intentions

More time for the Hereafter

Al-Hārith b. Qays – Allah have mercy on him – said:

When intending to do something good, do not delay it until tomorrow. When involved in something to do with the hereafter, keep yourself involved as long as you can. When involved in some worldly matter, put your mind to it (so as to get it done). And if you are praying and Shaytān whispers, ‘You are showing off,’ then make your prayer even longer.

Ibn Al-Mubārak in Al-Zuhd wa Al-Rqā’iq Vol.1 p126

Al-Hārith b. Qays was a student of the Companions ‘Alī and Ibn Mas’ūd – Allah be pleased with them. He was a scholar and devout worshipper.

The last bit of advice about prayer serves to repel one of Shaytān’s plots, which is to turn people away from worshipping Allah by making them feel they are showing off if they try to perfect their worship.

The Sound of Your Own Voice

Nu’aym b. ‘Abdillah, the scribe of the righteous Caliph ‘Umar b. ‘Abd Al-‘Azīz – Allah have mercy on him, narrates that ‘Umar b. ‘Abd Al-‘Azīz said:

The fear of showing off and vying with others prevents me from saying much of what could be said.

Abdullah b. Mubārak in Al-Zuhd wa Al-Raqā’iq Vol. 1 p193, no. 126.

Intentions First

The Prophet Muhammad – Allah’s peace and blessings be upon him – said:

Actions are but by intentions, and everyone will have what he intended. So whoever migrated to Allah and His Messenger, he migrated to Allah and His Messenger. But whoever migrated for some worldly benefit, or to take a woman in marriage, then his migration was only to what he migrated to.

Al-Bukhāri, Muslim and others.

Traditionally, Muslim scholars chose to begin their works by quoting this hadīth, or report, from the Messenger of Allah, Muhammad – Allah’s peace and blessings be upon him. Here is a brief commentary taken from Ibn Rajab’s Jāmi’ Al-‘Ulūm wa Al-Hikam, in which he explains the entire Forty Hadīth collection of Al-Nawawi:

Imām Al-Bukhārī (as Al-Nawawi later did in his Forty Hadīth) begins his Sahīh collection with this hadīth, reminding us that any deed through which Allah’s pleasure is not sought is futile; it will bear no fruits in this life or the hereafter.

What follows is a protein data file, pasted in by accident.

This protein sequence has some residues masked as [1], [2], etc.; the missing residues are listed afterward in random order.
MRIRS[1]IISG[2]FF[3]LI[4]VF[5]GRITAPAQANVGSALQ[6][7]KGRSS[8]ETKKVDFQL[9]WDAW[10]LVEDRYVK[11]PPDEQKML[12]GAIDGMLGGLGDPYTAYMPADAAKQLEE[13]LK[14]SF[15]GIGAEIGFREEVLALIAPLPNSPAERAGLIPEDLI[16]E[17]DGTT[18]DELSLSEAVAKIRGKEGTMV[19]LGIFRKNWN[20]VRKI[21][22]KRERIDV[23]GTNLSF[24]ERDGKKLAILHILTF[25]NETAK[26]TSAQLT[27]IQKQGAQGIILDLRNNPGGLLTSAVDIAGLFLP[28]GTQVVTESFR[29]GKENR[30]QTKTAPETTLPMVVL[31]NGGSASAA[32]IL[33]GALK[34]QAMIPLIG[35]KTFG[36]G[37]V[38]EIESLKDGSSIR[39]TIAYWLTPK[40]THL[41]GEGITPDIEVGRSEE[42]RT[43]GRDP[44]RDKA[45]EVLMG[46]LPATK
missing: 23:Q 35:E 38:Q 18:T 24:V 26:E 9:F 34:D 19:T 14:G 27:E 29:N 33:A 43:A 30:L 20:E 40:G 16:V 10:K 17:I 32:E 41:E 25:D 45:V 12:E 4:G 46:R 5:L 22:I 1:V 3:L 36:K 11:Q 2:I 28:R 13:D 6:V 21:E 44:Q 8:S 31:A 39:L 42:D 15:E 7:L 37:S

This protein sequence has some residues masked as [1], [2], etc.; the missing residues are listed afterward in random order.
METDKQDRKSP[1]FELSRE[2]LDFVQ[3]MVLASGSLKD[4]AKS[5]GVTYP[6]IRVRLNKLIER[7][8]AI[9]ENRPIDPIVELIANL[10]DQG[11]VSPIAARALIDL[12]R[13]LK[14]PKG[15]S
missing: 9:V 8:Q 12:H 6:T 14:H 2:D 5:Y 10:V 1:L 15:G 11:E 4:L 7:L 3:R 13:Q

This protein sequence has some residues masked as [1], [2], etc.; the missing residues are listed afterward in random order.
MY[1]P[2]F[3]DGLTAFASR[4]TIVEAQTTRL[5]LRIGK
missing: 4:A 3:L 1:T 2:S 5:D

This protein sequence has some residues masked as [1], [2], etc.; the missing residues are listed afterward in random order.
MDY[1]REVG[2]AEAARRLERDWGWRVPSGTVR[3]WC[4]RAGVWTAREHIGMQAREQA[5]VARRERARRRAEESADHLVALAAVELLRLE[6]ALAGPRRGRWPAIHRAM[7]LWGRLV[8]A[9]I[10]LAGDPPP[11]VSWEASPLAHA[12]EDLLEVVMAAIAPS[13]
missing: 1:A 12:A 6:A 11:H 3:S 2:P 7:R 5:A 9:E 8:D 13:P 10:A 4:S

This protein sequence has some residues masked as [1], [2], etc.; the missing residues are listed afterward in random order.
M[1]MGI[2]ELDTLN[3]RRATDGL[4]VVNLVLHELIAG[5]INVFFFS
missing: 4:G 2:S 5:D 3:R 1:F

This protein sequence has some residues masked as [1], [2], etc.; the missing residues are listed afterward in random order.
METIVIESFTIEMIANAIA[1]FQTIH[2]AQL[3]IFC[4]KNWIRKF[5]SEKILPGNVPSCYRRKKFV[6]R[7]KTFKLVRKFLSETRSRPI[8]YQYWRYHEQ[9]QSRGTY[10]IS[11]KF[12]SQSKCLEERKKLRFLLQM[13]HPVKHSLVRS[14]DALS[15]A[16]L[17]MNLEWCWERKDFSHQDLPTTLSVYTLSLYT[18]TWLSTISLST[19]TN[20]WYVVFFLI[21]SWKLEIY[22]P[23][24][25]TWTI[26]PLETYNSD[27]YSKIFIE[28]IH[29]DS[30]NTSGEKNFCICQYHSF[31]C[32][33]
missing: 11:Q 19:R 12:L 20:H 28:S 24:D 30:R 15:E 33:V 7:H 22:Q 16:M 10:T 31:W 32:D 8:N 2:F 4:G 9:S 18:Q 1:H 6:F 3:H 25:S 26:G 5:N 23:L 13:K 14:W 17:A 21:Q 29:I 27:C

ʿAbd Al-Rahmān b. Mahdī, the great scholar of hadīth, said, “If I were to compile a work in chapters, I would place this hadīth at the beginning of each one.” He also said, “Whoever wishes to author a book, he should begin with the hadīth about intentions.”

This hadīth forms a fundamental principle of Islām and an axis around which this way of life revolves.

It is reported that Imām Al-Shāfi’ī said, “This hadīth constitutes a third of all knowledge, and it relates to seventy areas of fiqh (correct understanding of the religion).”

It is reported from Imām Ahmad that he said, “The foundations of Islām are upon three hadīth: the one reported by ʿUmar – ‘Actions are but by intentions’, the one reported by ‘Āishah – ‘Whoever does a deed that does not conform to our commands will have it rejected’ and the one reported by Al-Nu’mān b. Bashīr – ‘The halāl and harām are clear…’”

This hadīth teaches us the principle that acceptance of our deeds and whether or not they are regarded as righteous depends primarily on what the intention behind them is. If the intention is good and pure – to receive Allah’s pleasure and reward, the deed is righteous. Otherwise the deed is futile and false. This is the first thing that needs to be dealt with.

The second condition which needs to be met for our deeds to be accepted by Allah is that they should be in conformity with Islām’s true teachings as taught to us by the Prophet – peace and blessing be upon him – and as understood and applied by the Righteous Predecessors. Hence, the Prophet stated:

Whoever does a deed that does not conform to our commands will have it rejected.

Al-Bukhārī and Muslim.